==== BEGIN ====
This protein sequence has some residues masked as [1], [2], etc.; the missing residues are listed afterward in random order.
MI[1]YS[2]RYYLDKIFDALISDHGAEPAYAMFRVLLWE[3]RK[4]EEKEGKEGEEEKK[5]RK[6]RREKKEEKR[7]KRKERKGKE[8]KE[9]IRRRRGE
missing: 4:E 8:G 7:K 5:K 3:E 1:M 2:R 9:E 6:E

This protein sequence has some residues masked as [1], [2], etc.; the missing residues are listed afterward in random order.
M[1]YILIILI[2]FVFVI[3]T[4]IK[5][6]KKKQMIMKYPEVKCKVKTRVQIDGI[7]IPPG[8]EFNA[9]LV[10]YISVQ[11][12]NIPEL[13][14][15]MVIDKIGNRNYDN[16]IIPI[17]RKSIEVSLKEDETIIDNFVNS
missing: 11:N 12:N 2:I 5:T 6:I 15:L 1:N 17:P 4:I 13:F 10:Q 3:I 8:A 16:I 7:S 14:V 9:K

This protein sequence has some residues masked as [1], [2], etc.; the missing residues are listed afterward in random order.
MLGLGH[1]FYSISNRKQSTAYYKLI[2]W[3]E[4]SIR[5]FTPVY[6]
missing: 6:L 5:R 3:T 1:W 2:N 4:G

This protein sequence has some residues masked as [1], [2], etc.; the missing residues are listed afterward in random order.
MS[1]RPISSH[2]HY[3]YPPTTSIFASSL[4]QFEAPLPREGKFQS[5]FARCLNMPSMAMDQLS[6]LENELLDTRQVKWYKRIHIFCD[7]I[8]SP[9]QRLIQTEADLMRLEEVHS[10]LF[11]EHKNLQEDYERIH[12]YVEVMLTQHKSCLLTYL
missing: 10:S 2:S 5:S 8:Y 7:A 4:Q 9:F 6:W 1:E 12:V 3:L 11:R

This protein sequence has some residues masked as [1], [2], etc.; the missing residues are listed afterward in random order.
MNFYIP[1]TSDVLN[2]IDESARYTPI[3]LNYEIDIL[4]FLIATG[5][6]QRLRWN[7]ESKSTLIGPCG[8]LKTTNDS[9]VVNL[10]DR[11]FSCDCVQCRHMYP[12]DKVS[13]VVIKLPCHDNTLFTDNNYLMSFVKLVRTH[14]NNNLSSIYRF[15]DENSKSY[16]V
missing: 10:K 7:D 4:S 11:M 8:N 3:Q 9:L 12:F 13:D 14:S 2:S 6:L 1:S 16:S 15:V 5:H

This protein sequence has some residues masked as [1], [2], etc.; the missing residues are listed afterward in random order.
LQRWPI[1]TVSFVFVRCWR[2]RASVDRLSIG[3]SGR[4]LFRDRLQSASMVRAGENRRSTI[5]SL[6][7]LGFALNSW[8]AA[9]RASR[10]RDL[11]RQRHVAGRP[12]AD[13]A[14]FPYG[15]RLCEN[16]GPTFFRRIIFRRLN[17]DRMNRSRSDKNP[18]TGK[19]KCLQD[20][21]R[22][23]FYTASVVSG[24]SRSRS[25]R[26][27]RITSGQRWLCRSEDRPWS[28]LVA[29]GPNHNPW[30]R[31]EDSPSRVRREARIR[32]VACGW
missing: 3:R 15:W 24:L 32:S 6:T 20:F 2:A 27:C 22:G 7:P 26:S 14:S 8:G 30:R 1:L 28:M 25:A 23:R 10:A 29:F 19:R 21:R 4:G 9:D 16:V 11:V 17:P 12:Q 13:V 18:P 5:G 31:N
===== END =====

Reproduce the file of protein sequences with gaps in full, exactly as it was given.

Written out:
This protein sequence has some residues masked as [1], [2], etc.; the missing residues are listed afterward in random order.
MI[1]YS[2]RYYLDKIFDALISDHGAEPAYAMFRVLLWE[3]RK[4]EEKEGKEGEEEKK[5]RK[6]RREKKEEKR[7]KRKERKGKE[8]KE[9]IRRRRGE
missing: 4:E 8:G 7:K 5:K 3:E 1:M 2:R 9:E 6:E

This protein sequence has some residues masked as [1], [2], etc.; the missing residues are listed afterward in random order.
M[1]YILIILI[2]FVFVI[3]T[4]IK[5][6]KKKQMIMKYPEVKCKVKTRVQIDGI[7]IPPG[8]EFNA[9]LV[10]YISVQ[11][12]NIPEL[13][14][15]MVIDKIGNRNYDN[16]IIPI[17]RKSIEVSLKEDETIIDNFVNS
missing: 11:N 12:N 2:I 5:T 6:I 15:L 1:N 17:P 4:I 13:F 10:Q 3:I 8:A 16:I 7:S 14:V 9:K

This protein sequence has some residues masked as [1], [2], etc.; the missing residues are listed afterward in random order.
MLGLGH[1]FYSISNRKQSTAYYKLI[2]W[3]E[4]SIR[5]FTPVY[6]
missing: 6:L 5:R 3:T 1:W 2:N 4:G

This protein sequence has some residues masked as [1], [2], etc.; the missing residues are listed afterward in random order.
MS[1]RPISSH[2]HY[3]YPPTTSIFASSL[4]QFEAPLPREGKFQS[5]FARCLNMPSMAMDQLS[6]LENELLDTRQVKWYKRIHIFCD[7]I[8]SP[9]QRLIQTEADLMRLEEVHS[10]LF[11]EHKNLQEDYERIH[12]YVEVMLTQHKSCLLTYL
missing: 10:S 2:S 5:S 8:Y 7:A 4:Q 9:F 6:W 1:E 12:V 3:L 11:R

This protein sequence has some residues masked as [1], [2], etc.; the missing residues are listed afterward in random order.
MNFYIP[1]TSDVLN[2]IDESARYTPI[3]LNYEIDIL[4]FLIATG[5][6]QRLRWN[7]ESKSTLIGPCG[8]LKTTNDS[9]VVNL[10]DR[11]FSCDCVQCRHMYP[12]DKVS[13]VVIKLPCHDNTLFTDNNYLMSFVKLVRTH[14]NNNLSSIYRF[15]DENSKSY[16]V
missing: 10:K 7:D 4:S 11:M 8:N 3:Q 9:L 12:F 13:D 14:S 2:S 6:L 1:S 16:S 15:V 5:H

This protein sequence has some residues masked as [1], [2], etc.; the missing residues are listed afterward in random order.
LQRWPI[1]TVSFVFVRCWR[2]RASVDRLSIG[3]SGR[4]LFRDRLQSASMVRAGENRRSTI[5]SL[6][7]LGFALNSW[8]AA[9]RASR[10]RDL[11]RQRHVAGRP[12]AD[13]A[14]FPYG[15]RLCEN[16]GPTFFRRIIFRRLN[17]DRMNRSRSDKNP[18]TGK[19]KCLQD[20][21]R[22][23]FYTASVVSG[24]SRSRS[25]R[26][27]RITSGQRWLCRSEDRPWS[28]LVA[29]GPNHNPW[30]R[31]EDSPSRVRREARIR[32]VACGW
missing: 3:R 15:W 24:L 32:S 6:T 20:F 2:A 27:C 22:G 7:P 26:S 14:S 8:G 30:R 1:L 28:M 25:A 23:R 10:A 29:F 19:R 21:R 4:G 9:D 16:V 11:V 17:P 12:Q 13:V 18:P 5:G 31:N